The issue of climate change and the environmental crisis we are in has gotten more prominence in the last decade as it started getting associated with its own cult of pop culture figures and climate change activists. However, the issue isn’t one that hit us from nowhere all of a sudden like a virus nor is Greta Thunberg the first to make a noise about it.
For years, both youth and adult activists from all over the world have been screaming about the drastic and irreversible impact of our actions on the environment, explaining the problems, suggesting solutions, and even naming the industries that are recklessly contributing to the devastation to our planet.
After years and years of turning a deaf ear to the real concerns where some considered it a “hoax” and others were just too oblivious of their actions and believed that the repercussions would only be seen and felt way after they are gone, the world is slowly but surely waking up to the calamity and are finally becoming more mindful and conscious.
Now that consciousness isn’t an overnight occurrence – It is a journey of bidding adieu to the habits we have been practicing for years, increasing our awareness, observing self-control for the greater good, and changing our whole lifestyles. But the willingness is there in people as members of the public as well as consumers of products and services. That is perhaps why sustainability was one of the most searched-for terms in fashion last year on Lyst, the largest global fashion search platform.
“Just look at the world we live in right now. Global temperatures are going up, we’re seeing extreme weather patterns all over the world, our oceans are filled with plastic waste, and the planet’s biodiversity is impacted. There are more than a million plants and animal species that are facing extinction. I think when business leaders and businesses at large just look at that data point, I don’t think sustainability is something that – from a business perspective – can be done because it’s convenient. I think it is an absolute necessity”, said Monica Malhotra, CEO and Founder of The Gaggler, a regionally focused content platform that covers sustainable fashion and beauty extensively.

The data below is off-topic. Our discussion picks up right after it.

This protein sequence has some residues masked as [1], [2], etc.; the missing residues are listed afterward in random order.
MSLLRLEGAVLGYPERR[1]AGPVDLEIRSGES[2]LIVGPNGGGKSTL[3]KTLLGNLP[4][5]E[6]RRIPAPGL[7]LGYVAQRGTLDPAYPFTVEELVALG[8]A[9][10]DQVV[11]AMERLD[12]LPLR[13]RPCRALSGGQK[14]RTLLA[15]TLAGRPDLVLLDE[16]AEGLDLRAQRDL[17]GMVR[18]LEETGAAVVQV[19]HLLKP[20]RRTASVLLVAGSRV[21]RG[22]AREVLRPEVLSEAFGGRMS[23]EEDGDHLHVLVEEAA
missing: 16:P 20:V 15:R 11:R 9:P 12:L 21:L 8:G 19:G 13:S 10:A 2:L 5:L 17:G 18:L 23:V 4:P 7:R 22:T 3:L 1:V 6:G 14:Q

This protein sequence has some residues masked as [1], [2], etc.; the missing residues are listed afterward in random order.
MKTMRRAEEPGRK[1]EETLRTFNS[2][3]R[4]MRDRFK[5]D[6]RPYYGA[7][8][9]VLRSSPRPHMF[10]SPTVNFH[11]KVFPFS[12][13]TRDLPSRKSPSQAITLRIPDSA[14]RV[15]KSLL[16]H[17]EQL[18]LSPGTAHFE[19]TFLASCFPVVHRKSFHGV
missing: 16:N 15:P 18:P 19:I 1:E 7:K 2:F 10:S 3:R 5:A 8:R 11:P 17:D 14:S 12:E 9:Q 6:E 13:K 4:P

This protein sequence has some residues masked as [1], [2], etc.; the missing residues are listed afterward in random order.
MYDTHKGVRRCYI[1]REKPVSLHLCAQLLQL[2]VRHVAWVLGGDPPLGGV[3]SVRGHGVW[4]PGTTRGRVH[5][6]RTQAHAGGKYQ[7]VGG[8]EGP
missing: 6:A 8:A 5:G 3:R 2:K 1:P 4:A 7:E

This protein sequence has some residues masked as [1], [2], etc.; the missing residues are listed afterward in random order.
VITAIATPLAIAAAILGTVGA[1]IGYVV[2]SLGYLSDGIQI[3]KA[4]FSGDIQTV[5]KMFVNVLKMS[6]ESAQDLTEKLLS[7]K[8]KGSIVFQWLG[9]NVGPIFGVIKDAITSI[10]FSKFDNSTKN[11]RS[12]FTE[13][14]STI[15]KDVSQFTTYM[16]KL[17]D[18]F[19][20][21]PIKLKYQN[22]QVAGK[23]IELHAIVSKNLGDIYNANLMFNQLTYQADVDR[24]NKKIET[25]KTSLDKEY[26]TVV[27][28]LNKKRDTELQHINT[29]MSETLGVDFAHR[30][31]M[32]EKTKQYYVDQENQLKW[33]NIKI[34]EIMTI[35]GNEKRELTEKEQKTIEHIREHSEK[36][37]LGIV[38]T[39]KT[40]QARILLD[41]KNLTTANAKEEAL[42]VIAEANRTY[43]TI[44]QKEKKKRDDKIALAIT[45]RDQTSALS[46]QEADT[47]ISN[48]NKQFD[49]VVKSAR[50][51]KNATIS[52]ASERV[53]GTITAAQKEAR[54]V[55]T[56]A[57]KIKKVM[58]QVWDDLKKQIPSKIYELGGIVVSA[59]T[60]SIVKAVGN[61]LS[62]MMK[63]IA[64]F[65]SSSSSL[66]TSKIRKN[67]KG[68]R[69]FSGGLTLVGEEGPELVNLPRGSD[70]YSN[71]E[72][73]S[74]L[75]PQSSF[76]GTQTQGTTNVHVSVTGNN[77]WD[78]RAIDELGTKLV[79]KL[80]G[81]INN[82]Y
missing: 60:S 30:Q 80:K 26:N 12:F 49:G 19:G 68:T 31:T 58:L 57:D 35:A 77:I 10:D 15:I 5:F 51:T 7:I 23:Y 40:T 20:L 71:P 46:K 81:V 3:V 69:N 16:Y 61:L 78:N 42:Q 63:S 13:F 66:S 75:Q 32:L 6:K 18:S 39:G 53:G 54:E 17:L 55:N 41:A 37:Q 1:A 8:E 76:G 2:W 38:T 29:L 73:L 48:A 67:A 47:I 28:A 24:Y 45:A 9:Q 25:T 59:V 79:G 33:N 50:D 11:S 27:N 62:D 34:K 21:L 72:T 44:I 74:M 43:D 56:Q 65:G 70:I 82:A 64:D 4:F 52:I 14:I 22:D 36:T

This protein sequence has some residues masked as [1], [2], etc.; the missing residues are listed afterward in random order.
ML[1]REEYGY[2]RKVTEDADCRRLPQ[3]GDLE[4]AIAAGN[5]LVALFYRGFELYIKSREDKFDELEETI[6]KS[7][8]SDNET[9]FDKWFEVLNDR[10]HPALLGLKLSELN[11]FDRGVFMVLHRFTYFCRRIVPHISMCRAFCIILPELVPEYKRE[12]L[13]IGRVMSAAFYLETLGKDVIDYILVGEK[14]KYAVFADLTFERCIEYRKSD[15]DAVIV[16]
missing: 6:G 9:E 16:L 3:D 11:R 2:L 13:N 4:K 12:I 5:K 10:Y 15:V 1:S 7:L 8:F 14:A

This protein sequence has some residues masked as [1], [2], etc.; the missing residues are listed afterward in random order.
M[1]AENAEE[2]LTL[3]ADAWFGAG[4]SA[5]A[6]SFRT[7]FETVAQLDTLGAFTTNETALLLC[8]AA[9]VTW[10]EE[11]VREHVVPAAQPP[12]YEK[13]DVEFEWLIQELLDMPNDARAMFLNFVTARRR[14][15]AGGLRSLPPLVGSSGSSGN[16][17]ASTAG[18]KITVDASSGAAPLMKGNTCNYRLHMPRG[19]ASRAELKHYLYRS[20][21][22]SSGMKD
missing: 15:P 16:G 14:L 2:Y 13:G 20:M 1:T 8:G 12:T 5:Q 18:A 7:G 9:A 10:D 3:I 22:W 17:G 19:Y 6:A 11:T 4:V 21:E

While sustainability in fashion is a trend in itself, various breakouts are being introduced by the changemakers of the industry at a global and local level, who are taking the initiative to instill and engrain the idea of eco-consciousness into our lifestyles and buying behaviours by revolutionizing business models. At the end of the day, business is about money. So it is about finding a monetarily sustainable solution for businesses so they can make profits without costing the environement.
Malhotra believes that there are four key trends that will dominate the sustainable fashion market this year.
“The pandemic has made consumers more price-conscious and also more ethically conscious. With that coming together, I think the pre-loved market is going to explode. There are studies that the traditional retail market will be outstripped by the preloved purchasing market in the next few years”
“Once the vaccines are all distributed and we all go back to our lives I think we’ll see a big push in the rental market. So it no longer is going to be about buying a brand new wedding dress or a brand new black-tie dress. You’ll probably rent it because I think people are becoming more and more conscious and think “if I make such a big purchase, what am I going to do with it after?”
Online fashion shows
“A third prediction that I have is that we saw a lot of fashion houses that went online with their shows. What we’ll also see is that as fashion houses and other companies in the space start to look at what they’re really doing throughout the year, they’ll find opportunities to cut back on major spending and probably just become more sustainable as a result of that”
“Fourth, we’ll also see the launch of many sustainable brands. I think just because consumers are becoming more and more conscious about what they buy and where they buy it from and whether that company supports a good cause or sustainably produces the product, we’re going to see a lot more new businesses coming out, focusing on delivering exactly that. Plus, I think we’re also going to see established fashion brands look within themselves and look for ways to also be more sustainable”, she said.
Brands like H&M, Mango, and Marks & Spencer have introduced their conscious range of collections. More recently, Splash came out with their new collection that was made from fabrics that were produced from food crop waste. There you go, trash is also becoming fashion.
Basically, there is going to be a lot of scrutiny from consumers who are increasingly become educated and are demanding and expecting it from the retailers and brands they’ve been loyal to. “It’s going to be really important to make sure that whatever brands and retailers do in the fashion space must be real and authentic because they’re going to get called out for it if it’s not”, she said.
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